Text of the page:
If you or your spouse is a stepparent, one or both of you may consider adoption one day -- most likely, because you love your stepchildren to pieces and wish to solidify your blended family. But, as with all major life decisions, look before you leap. "Adoption is a lifetime of commitment and should not be taken lightly," says Lisa J. Marino, an attorney in Newton, Mass., who specializes in adoption and family law, and a fellow of the American Academy of Adoption Attorneys. "All parents, including stepparents, must understand this and make sure it is the right decision for their family and child." A lot to think about for sure -- but worth considering if you want to make a strong family even more bonded. Few things say, "I love you and I choose you," like adoption.
Reasons to Adopt
Stepparents walk a fine line -- you or your spouse might live with your stepchildren, provide for them financially and weigh in on tough parenting decisions -- but when push comes to shove, you're not the "real" parent, and you may want to have your feelings and place in the family reflected legally. According to Marino, the reasons to adopt vary. It may be so a stepchild can receive an inheritance from the stepparent or so they can get health benefits. Other factors driving adoption include a stepparent's simple desire to formalize the relationship and have a say in decisions surrounding education and medical treatment. Marino also notes that adoption "can have a profound effect on the family's cohesiveness and the child's sense of belonging."
While it's exciting to imagine your family becoming more whole, it's important to think long and hard before adopting a stepchild. Ask yourself: "Am I (or we) doing this for the right reasons?" If you're planning to adopt your spouse's child or vice versa -- but you've been at each other like cats and dogs -- consider if this is the right time to make this type of mega-commitment. As Marino says, "Sometimes people think that adopting a stepchild will strengthen a floundering marriage. On the contrary, an adoption in the midst of a struggling marriage puts further stress on the marriage and does not prioritize the needs of the child."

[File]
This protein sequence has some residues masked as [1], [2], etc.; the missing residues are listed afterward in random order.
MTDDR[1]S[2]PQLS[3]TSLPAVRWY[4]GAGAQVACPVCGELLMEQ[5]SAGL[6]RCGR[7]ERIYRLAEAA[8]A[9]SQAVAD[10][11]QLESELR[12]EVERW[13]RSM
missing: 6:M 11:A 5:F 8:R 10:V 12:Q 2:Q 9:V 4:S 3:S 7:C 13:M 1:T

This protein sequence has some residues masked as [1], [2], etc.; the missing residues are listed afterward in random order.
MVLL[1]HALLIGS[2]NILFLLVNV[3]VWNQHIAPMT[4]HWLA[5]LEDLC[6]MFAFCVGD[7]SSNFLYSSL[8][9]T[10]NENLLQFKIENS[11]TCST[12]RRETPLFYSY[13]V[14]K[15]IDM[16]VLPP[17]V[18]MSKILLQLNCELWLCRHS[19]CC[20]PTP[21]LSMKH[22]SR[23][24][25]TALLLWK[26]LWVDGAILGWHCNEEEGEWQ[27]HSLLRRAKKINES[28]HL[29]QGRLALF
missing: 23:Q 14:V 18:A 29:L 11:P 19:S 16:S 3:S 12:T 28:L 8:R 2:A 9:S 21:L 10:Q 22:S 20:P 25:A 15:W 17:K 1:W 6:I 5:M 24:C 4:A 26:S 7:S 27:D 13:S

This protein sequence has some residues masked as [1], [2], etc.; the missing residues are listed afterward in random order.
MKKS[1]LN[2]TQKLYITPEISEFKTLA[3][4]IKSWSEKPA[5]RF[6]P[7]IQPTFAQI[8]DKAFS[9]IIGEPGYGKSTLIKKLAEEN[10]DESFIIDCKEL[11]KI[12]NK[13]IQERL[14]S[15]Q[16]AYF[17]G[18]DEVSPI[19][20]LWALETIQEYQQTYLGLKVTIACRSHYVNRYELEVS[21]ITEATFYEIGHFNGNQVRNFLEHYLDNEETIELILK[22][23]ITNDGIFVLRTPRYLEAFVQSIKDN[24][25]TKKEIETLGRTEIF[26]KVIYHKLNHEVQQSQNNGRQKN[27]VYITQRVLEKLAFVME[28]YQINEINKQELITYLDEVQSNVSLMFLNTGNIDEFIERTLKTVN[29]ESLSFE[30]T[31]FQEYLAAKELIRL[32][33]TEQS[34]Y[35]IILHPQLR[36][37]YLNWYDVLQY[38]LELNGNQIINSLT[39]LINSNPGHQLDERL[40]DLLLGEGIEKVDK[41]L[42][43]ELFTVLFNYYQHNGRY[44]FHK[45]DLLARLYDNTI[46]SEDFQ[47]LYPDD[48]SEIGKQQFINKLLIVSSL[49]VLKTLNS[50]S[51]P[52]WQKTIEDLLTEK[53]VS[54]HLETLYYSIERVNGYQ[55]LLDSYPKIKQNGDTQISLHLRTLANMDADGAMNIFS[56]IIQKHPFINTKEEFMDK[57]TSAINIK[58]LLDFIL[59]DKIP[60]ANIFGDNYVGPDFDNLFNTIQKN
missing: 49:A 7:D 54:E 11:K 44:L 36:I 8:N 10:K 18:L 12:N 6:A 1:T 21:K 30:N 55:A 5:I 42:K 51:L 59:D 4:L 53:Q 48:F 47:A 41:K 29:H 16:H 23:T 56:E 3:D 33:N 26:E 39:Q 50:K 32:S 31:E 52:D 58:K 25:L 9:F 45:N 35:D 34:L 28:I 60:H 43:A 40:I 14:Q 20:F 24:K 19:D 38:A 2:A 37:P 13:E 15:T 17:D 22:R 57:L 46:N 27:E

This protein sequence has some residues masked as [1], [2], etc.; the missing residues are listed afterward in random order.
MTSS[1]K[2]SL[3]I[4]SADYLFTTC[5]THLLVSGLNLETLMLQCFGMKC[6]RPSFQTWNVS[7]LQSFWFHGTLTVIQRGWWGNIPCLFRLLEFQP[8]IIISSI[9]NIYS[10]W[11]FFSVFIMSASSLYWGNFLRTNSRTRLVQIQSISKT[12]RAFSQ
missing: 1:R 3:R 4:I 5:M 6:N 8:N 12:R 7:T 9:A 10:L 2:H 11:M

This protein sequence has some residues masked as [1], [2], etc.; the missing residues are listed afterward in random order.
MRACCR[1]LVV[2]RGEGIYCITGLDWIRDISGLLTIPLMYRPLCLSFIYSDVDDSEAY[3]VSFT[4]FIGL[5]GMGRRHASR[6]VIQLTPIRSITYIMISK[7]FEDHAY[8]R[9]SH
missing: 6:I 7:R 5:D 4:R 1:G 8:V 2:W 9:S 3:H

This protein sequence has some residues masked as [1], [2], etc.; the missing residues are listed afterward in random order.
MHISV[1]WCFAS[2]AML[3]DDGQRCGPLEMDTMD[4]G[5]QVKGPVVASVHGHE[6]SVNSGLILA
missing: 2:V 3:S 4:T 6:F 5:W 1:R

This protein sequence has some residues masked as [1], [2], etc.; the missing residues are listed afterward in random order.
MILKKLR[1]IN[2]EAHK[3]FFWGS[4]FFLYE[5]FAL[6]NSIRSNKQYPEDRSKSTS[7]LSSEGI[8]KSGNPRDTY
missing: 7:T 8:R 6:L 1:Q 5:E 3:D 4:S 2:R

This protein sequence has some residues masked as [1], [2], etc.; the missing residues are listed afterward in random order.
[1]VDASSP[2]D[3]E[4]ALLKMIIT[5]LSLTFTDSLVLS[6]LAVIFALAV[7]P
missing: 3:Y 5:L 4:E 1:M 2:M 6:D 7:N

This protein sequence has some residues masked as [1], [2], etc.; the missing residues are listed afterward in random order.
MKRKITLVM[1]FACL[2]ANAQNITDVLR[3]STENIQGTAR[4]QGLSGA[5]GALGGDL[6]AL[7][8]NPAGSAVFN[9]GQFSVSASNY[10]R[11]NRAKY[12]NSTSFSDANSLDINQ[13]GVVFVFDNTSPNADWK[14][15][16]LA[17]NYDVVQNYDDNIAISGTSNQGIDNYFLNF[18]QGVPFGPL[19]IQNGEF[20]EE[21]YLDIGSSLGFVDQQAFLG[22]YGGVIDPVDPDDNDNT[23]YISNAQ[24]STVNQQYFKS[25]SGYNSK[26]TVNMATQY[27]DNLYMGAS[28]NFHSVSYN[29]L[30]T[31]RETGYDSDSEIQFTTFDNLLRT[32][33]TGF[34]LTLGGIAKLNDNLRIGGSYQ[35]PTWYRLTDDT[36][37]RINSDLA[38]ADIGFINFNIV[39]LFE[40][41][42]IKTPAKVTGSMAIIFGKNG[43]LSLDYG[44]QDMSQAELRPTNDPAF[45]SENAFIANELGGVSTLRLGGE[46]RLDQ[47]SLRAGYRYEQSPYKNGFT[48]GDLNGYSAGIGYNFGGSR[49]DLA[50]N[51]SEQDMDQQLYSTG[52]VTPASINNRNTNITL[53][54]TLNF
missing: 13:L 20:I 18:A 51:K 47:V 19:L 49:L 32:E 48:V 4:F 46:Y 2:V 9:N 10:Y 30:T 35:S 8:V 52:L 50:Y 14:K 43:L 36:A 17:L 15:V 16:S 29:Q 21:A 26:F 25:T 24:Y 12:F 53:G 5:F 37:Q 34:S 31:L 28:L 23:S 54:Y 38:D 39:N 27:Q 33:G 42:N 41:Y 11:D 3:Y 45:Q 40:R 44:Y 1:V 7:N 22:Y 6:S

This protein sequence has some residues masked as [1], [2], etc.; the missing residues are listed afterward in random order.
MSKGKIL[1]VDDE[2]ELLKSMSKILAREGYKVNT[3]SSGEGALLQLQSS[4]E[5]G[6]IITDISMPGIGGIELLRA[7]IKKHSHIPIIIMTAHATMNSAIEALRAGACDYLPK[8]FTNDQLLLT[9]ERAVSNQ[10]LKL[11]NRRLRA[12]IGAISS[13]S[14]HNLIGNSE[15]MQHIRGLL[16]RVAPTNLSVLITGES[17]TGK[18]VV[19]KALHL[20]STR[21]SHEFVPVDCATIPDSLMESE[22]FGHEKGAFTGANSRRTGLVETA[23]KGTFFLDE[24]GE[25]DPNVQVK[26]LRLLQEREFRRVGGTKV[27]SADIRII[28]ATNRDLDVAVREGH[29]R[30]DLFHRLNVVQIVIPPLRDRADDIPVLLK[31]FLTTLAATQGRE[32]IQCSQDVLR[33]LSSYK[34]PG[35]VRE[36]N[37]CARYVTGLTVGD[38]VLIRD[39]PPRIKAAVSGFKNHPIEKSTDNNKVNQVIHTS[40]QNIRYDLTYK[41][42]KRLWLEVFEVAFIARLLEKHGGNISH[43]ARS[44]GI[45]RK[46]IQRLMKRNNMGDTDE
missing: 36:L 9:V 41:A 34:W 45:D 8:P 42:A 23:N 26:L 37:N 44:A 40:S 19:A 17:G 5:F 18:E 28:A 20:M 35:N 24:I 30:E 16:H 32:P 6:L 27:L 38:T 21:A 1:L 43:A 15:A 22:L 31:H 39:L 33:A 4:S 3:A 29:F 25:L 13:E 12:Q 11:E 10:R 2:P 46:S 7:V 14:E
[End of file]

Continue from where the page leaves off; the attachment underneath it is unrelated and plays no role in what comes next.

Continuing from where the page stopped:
Counseling and Classes
As you're gearing up to face a serious shift in the family dynamic, you may feel more secure and at ease if you and your spouse are as well-informed as possible. Counseling sessions or classes are a good way to prepare for the roller coaster of emotions that can come along with the adoption process. "Classes typically discuss birth parents, the ramifications of adoption, normal stages of childhood and how they intersect with adoption issues, as well as grief and loss issues," notes Marino. "Engaging in counseling with a seasoned adoption social worker or clinician experienced in these issues can help the biological parent and stepparent fully understand what an adoption will mean for them and for the child."
If you or your spouse has decided that adoption is the right move for you, congrats! By making this decision with thought and care, you've completed a big part of the process -- but there are still a few major steps you must take, according to Marino. First, the stepchild's other biological parent must consent to the adoption and relinquish his or her parental rights, which is done by signing an "Adoption Surrender" in the presence of two witnesses and a notary public. Then, you must file a "Petition for Adoption" along with any supporting documents. Lastly, if the stepchild is older than 12 years of age, she or he must agree to the adoption.
Sometimes there are those inevitable bumps in the road: If a stepchild's other biological parent is unwilling to give up parental rights, you may find you can't complete a stepparent adoption. As Marino advises, "In this situation, it is wise for a newly blended family to make contingency plans for the future in the event the biological parent of the child becomes incapacitated or dies. The biological parent should prepare a durable power of attorney and last will nominating the stepparent as an alternative guardian in the event the other surviving biological parent is unable to care for the child." This way, you can be sure that should the unthinkable happen, you can at least remain a part of your stepchild's life (or your spouse can be a part of your biological child's life) to provide the consistency and love she or he will surely need.